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Crypto Frontline

Facebook’s Libra Losses Key Financial Companies

Facebook’s Libra Losses Key Financial Companies

Facebook’s Libra Losses Key Financial Companies
October 12
13:13 2019

 

Things continue to get worse for the cryptocurrency project launched by Facebook. The tech giant initially planned to have the cryptocurrency network in place by June 2020, but since it officially recognized its plans, a strong wave of regulatory concerns emerged, dampening the prospects for a successful implementation by the above-mentioned date.

The US Congress, Fed’s Chairman Jerome Powell, countries like Germany and France, among others, had expressed their negative feedback on the implications such a project might have on global finances.

Companies exiting the Libra Association

A week ago, PayPal Holdings Inc decided to exit the Switzerland-based company which will be in charge of operating Libra. Things got even worse on Friday, October 11th, when five other companies decided to do the same.

Mastercard, Visa, eBay, Stripe, and Mercado Pago joined the group and left the Libra Association on Friday afternoon, as the regulatory scrutiny on the project did not ease at all in the past few months. In a public statement released yesterday, Visa gave brief explanations on its latest move:

Visa has decided not to join the Libra Association at this time…We will continue to evaluate and our ultimate decision will be determined by a number of factors, including the Association’s ability to fully satisfy all requisite regulatory expectations.”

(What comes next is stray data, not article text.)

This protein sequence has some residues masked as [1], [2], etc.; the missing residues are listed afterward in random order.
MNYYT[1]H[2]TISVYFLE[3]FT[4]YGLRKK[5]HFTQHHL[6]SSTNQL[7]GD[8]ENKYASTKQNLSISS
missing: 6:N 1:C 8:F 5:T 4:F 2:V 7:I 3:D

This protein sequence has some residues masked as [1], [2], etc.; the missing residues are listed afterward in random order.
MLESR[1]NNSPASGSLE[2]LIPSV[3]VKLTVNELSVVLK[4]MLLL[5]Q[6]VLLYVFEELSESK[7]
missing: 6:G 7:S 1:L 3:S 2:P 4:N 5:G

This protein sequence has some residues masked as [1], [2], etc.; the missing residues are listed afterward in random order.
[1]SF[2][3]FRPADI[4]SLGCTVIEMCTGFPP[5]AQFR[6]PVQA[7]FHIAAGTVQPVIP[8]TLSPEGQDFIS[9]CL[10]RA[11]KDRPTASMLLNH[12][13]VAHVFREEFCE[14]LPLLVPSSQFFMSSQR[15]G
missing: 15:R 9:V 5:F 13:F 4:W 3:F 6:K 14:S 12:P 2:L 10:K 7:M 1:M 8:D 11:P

David Marcus, Facebook’s head of project and former PayPal executive, acknowledged that “it’s not great news in the short term” and rightfully so, given that Libra lost all major payment companies, which means that it can no longer count on global players in order to help consumers exchange fiat with Libra and vice-versa.

According to a recent Reuters report, a pair of senior Democratic senators wrote to Mastercard, Visa, and Stripe, telling them to be “wary of a project that will foreseeably fuel the growth of global criminal activity”.

It’s hard to figure out how much did this count on the decision to leave the Libra Association, but it’s obvious these payment companies are concerned about the developments from the past few months.

Maybe a global cryptocurrency payment system on social media is a too ambitious project and until Facebook will manage to convince regulators that there is no danger for global finances, Libra seems to be a project put on hold.

The news had not been too positive for cryptocurrencies, since Bitcoin, Ether, XRP, LTC, and other majors ended Friday on the negative. Interestingly,  market participants continue to price in negative events related to Facebook’s project, even though there’s no link with the traditional cryptocurrency market.

As we’ve talked recently, ICOs managed to raise approximately $2 billion during the first half in 2019, with private and retail investors still showing that there are some projects worth investing in.

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